Why Boris Johnson remains keen to push the Ukraine narrative

On a day when any ordinary mortal would be feeling a bit sheepish, Boris Johnson did what he does best – bluster through as if nothing had happened.

Following survival of his party’s no-confidence vote – albeit with more of his MPs voting against him than he would like – Mr Johnson quickly worked to shift the focus onto something he believes has boosted his image – his handling of the war in Ukraine.

Education secretary Nadhim Zahawi was quickly propelled onto TV screens on Monday night to say Ukrainian president Volodymyr Zelensky would be “punching the air” at the news Mr Johnson had survived the vote. Mr Zelensky himself played into the Prime Minister’s hands with his own comments on Tuesday morning.

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“I am very happy about this,” he said. “Boris Johnson is a true friend of Ukraine. I regard him as our ally and Great Britain as a great ally.”

Prime Minister Boris Johnson in front of a live video feed showing Ukrainian President Volodymyr Zelenskyy at the Tate Modern in London last month.

There has been a bit of a mutual back-scratching exercise going on between these two for a while. Mr Zelensky sees Mr Johnson’s apparent refusal to be concerned by threatening Kremlin rhetoric, plus handing out the second highest level of military aid to Ukraine of any country apart from the US, as a useful tool in his parade around foreign parliaments. Meanwhile, cynics could argue Mr Johnson regards his profile as an ally of Ukraine as a useful deflection from matters at home, where the Prime Minister has received a fixed penalty notice for breaches of Covid rules.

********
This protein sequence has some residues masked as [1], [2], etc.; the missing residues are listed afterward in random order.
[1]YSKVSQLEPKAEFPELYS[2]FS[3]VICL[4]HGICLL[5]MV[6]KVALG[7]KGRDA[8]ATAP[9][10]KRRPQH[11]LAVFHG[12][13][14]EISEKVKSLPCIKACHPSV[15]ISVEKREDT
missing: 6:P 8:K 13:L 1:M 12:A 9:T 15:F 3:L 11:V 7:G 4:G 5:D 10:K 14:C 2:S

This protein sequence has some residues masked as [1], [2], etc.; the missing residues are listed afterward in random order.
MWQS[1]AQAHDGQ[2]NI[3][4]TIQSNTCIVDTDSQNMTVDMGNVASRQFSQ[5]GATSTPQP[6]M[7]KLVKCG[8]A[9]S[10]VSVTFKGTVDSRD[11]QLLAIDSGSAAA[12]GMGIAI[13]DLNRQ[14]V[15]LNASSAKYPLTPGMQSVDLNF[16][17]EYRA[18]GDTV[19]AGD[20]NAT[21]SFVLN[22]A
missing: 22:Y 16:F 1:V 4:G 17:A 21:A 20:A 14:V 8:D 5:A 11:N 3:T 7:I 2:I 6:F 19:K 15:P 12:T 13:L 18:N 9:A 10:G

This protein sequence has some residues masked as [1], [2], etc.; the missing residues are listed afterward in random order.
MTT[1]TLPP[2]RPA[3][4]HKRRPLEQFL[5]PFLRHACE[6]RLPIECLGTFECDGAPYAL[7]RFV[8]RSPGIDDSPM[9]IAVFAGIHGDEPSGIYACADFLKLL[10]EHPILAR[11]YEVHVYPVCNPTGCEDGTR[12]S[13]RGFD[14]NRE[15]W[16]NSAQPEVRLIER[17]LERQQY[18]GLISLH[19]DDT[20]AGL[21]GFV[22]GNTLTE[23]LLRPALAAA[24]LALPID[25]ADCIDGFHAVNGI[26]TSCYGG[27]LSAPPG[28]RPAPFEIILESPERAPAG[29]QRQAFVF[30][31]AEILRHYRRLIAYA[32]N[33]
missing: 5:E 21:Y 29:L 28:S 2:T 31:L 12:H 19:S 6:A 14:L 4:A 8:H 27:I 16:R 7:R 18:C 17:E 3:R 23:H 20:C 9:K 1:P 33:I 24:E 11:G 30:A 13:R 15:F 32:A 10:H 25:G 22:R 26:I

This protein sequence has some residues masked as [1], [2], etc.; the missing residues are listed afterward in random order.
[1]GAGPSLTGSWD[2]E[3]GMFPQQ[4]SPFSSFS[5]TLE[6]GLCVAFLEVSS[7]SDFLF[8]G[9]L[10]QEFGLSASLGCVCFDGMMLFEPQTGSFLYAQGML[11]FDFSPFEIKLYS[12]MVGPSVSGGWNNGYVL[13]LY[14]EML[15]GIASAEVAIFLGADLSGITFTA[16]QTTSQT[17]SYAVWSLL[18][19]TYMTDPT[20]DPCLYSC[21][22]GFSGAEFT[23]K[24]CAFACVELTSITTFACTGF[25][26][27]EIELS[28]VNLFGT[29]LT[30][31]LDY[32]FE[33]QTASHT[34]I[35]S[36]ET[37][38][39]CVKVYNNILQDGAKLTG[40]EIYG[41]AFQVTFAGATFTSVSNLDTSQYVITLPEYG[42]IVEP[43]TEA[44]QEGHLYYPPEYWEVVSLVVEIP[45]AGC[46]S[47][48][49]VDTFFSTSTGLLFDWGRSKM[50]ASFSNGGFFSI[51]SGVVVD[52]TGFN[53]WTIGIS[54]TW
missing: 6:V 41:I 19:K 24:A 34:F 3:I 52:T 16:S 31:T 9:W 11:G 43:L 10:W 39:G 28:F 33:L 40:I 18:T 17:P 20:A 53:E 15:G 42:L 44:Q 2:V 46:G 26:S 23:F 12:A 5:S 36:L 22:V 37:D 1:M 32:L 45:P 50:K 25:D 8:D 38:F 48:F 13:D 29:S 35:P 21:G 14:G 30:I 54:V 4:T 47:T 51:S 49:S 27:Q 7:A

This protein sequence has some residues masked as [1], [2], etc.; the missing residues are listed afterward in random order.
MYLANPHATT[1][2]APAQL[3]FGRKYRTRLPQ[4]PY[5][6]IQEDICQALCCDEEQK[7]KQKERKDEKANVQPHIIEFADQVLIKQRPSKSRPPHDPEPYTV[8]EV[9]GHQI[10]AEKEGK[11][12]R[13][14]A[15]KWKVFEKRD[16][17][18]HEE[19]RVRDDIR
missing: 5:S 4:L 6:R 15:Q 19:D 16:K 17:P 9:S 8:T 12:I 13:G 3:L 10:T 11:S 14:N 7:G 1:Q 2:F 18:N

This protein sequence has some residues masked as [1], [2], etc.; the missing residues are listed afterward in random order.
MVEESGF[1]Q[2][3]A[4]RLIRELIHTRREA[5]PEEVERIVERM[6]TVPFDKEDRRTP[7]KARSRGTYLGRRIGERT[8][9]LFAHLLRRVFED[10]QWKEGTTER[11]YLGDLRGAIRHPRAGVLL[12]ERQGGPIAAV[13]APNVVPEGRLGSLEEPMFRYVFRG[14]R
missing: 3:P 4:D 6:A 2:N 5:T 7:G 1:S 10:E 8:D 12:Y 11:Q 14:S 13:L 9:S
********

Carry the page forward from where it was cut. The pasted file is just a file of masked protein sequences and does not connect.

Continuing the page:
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In April, Mr Zelensky said the leadership shown by Mr Johnson would “go down in history” after he took the train to Kyiv and joined him on a walkabout in the Ukrainian capital.

By mid-morning on Tuesday, Mr Johnson himself was fuelling the wartime leader narrative, tweeting a picture of himself on the phone with Mr Zelensky.

“President [Zelensky] just updated me on the ongoing battle against Russian aggression in the Donbas,” he said, clearly communicating a business-as-usual message.

There is little doubt the Ukraine situation has saved him. Some MPs said openly they were worried about a change in leadership during a time of conflict, perhaps winning him a few extra votes of support. It remains to be seen how long the effect will last.

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